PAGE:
If you are a long-time Phillies fan than you know there is no greater pleasure than watching Jimmy Rollins come through in the clutch. He follows the flight of the ball, drops his head slightly, runs down to first pumping his fist once and the smile begins to appear. By the time he reaches first base all of the lights are on: the twinkle in the eye, the wide grin, the pure joy. He touches his finger to his lips and points skyward and all is good.
Rollins never lets the lows get him down. He's constitutionally incapable of wallowing when things aren't going well. Last night he came through in the clutch not once but twice when his team was down a run and in danger of dropping a second straight game to Cincinnati. Each time Jimmy stroked a shot to the right side, the first one a triple when the Phils were down to their last out and the second a shot in the gap that plated the winning run in extra innings.
When pinch-runner Jason Werth crossed the plate with the winning run a number of teammates were there to greet him with a modified version of the walk-off celebration at home plate. Werth obliged by approaching the dish gingerly and then tossing his cap at the final moment. A shortened version of pounding followed but the entire celebration adjourned quickly only to reconvene near first base where the smiling Rollins took off his cap and was greeted by a bear hug from Ryan Howard. Then the backslapping and head-patting followed.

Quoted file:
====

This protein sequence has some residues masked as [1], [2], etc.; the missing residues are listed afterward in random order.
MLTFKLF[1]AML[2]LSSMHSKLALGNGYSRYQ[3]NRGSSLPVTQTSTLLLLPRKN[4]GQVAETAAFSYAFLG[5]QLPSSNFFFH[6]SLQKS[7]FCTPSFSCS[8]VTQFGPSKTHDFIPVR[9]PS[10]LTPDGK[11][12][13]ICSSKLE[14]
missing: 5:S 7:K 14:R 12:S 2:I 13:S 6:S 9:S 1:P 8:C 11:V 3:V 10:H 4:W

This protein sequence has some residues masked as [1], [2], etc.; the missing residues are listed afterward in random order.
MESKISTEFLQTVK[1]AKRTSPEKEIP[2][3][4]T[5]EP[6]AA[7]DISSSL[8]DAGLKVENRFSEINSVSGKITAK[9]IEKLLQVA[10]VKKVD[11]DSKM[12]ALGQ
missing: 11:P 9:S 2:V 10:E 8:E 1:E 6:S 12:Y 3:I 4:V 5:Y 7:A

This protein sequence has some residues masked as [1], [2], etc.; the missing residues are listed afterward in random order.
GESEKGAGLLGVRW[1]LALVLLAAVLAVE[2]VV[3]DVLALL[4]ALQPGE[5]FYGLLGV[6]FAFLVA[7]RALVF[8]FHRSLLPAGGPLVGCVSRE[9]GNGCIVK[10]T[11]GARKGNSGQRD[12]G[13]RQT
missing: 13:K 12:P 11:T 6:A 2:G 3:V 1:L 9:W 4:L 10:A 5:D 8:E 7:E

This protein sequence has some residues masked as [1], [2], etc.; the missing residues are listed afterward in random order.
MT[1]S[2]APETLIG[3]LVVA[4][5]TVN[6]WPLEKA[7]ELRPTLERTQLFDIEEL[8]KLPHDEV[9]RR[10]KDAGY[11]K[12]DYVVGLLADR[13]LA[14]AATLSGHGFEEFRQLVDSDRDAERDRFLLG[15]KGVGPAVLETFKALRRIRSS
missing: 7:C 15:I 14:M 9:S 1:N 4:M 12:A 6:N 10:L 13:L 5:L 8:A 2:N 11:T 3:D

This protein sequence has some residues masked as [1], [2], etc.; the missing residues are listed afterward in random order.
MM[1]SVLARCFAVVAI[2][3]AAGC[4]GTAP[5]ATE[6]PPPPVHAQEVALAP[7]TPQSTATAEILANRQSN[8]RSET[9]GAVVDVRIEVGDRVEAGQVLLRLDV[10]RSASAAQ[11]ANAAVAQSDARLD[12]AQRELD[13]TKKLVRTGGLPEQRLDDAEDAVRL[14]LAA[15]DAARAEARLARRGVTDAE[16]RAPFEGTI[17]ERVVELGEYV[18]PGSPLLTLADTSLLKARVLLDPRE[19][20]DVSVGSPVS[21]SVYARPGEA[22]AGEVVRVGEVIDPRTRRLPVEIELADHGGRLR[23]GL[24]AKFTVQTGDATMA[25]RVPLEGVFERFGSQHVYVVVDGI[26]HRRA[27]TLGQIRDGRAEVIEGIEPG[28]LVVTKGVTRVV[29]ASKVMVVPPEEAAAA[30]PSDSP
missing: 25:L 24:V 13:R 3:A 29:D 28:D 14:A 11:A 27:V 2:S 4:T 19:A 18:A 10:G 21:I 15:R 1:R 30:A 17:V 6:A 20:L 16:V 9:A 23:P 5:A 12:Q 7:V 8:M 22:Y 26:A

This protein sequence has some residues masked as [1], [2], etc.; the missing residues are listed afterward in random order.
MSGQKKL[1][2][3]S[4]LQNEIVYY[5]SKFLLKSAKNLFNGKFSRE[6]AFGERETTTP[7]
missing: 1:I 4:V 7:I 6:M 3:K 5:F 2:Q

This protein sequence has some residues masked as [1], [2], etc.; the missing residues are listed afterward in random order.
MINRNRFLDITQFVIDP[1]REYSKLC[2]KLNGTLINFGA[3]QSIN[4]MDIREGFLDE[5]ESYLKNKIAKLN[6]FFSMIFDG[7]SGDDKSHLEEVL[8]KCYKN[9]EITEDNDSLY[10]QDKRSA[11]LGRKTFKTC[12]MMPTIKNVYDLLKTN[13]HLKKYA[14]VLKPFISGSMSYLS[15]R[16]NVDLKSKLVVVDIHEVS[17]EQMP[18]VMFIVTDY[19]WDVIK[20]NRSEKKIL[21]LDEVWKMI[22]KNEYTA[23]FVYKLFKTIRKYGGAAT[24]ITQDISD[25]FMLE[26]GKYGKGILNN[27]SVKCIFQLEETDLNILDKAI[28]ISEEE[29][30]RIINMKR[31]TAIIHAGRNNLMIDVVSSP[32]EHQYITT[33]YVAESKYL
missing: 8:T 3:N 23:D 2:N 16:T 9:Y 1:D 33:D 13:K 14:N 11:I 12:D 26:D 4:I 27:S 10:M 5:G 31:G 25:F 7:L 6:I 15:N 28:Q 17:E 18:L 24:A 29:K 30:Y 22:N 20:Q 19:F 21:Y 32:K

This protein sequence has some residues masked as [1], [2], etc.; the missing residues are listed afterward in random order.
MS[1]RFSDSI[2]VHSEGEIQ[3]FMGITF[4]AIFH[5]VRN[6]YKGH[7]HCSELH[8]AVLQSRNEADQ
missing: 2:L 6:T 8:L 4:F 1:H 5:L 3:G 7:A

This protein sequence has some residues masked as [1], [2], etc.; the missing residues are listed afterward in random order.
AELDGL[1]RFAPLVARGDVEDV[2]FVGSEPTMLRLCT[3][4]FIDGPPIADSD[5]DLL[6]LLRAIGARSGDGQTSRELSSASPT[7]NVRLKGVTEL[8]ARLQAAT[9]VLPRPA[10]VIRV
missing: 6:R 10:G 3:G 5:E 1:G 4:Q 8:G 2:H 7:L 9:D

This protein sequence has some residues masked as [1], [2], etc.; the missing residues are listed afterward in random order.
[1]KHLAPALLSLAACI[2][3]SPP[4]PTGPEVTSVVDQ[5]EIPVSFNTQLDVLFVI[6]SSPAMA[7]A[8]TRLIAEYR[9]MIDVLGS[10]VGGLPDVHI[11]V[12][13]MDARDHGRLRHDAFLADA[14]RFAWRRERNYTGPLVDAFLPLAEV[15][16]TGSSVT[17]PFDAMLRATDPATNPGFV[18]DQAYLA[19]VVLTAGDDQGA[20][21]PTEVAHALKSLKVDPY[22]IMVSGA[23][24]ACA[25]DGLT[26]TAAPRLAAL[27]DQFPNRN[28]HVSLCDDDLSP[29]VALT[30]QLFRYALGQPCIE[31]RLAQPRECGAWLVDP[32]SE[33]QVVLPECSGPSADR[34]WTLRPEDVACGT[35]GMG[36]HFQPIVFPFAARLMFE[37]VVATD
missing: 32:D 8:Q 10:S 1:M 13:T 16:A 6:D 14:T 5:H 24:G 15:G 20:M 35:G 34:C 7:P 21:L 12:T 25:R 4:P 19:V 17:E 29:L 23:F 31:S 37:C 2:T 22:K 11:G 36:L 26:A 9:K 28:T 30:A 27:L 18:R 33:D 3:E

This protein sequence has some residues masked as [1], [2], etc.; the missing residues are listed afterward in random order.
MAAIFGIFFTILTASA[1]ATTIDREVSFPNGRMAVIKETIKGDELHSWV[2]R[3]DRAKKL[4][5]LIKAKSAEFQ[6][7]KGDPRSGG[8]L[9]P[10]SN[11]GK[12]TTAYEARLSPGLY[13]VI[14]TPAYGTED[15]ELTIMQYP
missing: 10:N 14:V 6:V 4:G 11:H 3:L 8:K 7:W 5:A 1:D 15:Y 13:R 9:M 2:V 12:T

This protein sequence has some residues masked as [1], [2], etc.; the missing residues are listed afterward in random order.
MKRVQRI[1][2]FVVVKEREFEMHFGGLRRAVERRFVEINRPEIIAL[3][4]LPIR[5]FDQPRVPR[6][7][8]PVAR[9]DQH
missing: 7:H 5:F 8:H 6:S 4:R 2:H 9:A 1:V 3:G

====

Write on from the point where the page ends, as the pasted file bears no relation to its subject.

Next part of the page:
In a post-game interview in the dugout Jimmy responded to questions from Harry Kalas and even managed to avoid the brunt of a shaving cream pie, exclaiming that he was also veteran enough to handle that dubious hero's treatment as well.
A few weeks ago Rollins told the press he smiled too much to be the villain New York Mets' fans tried to make him following his now-infamous off-season declaration that the Phillies were the team to beat in the NL East. Jimmy knows himself well. We are lucky to know him at all.